juxtaposing BJW and PSM is relevant in light of the theoretically interesting commonalities and differences among
the constructs. Both constructs relate to normative beliefs about the distribution of public goods, including the pro-
cesses guiding the distribution of public sector jobs. As we elaborate later, theory supports that both BJW and PSM
moderate the effect of the appearance of social advocacy in a hiring process on CPPF. However, the two constructs
differ fundamentally with respect to what constitutes the appropriate allocation of public goods. While PSM is asso-
ciated with a normative notion of fair and equitable processes, BJW represents a worldview where individuals
rationalize any outcome as being deserved. While PSM suggests that the allocation of public goods should be proce-
durally fair, BJW suggests that the allocation of public goods is inherently fair. This difference leads to hypotheses
of moderation effects in opposite directions that call for empirical testing that will offer insights into how the two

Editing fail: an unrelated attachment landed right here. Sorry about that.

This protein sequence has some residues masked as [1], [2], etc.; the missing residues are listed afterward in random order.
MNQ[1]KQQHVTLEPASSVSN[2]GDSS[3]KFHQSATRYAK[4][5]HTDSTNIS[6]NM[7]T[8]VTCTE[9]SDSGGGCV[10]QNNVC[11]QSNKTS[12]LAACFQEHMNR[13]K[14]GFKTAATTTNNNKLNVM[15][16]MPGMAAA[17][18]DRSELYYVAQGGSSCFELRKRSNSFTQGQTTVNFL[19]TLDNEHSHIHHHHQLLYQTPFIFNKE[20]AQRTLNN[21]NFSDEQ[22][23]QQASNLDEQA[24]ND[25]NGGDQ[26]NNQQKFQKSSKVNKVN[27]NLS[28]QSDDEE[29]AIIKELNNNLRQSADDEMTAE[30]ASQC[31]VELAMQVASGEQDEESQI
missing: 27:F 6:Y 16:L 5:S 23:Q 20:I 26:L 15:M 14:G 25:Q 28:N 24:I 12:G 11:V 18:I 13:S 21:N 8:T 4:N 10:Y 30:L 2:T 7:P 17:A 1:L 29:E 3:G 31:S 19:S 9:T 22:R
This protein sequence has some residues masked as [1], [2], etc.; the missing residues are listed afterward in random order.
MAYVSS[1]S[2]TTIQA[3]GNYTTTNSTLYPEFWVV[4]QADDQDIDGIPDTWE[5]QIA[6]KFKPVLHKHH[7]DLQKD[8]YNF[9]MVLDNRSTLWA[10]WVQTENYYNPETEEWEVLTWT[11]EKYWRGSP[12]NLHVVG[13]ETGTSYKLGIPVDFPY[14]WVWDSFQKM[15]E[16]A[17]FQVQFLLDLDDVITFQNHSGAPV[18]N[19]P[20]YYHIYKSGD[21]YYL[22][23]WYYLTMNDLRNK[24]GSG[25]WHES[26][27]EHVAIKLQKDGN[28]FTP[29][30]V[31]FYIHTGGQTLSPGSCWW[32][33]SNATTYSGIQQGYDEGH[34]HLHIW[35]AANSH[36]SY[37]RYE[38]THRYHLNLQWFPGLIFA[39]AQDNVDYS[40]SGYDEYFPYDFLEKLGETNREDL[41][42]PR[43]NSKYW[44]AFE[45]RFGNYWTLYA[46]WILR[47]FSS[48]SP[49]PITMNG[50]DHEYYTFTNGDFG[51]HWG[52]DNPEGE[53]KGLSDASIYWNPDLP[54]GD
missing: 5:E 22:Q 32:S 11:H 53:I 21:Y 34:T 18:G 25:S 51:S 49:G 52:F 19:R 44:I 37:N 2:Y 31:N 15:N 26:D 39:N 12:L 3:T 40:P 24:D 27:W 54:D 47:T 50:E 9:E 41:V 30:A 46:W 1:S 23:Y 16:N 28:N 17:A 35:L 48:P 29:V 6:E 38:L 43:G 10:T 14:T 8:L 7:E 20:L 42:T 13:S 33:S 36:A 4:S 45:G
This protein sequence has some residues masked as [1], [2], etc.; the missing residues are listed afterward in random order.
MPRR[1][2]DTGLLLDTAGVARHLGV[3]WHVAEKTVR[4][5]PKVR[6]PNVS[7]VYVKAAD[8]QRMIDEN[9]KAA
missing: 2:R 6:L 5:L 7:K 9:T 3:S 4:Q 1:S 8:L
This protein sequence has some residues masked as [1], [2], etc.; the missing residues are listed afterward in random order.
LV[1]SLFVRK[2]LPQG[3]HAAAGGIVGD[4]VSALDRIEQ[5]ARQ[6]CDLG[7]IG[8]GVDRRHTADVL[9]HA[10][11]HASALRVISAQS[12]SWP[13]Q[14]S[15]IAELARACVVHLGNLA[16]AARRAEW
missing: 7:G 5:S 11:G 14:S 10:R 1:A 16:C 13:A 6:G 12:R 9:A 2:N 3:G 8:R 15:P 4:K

constructs influence citizen interpretations of the public administrative routines and practices.
This article makes two important contributions to the literature. First, our examination of how variation in the
administrative process characterizing public sector selection and hiring may affect CPPF offers new insights into the
importance of administrative processes to citizens' perceptions of fairness. While public administration research is
concerned with citizen trust in government and the public sector (Bouckaert 2012; Christensen and Lægreid 2002;
Yang and Holzer 2006; Vigoda-Gadot 2007; Kim 2010), scholars have given relatively little consideration to the
ways that internal processes and procedures of government agencies are experienced and interpreted by citizens as
fair (for an exception, see Moynihan et al. 2015).

To continue reading

Request your trial

VLEX uses login cookies to provide you with a better browsing experience. If you click on 'Accept' or continue browsing this site we consider that you accept our cookie policy. ACCEPT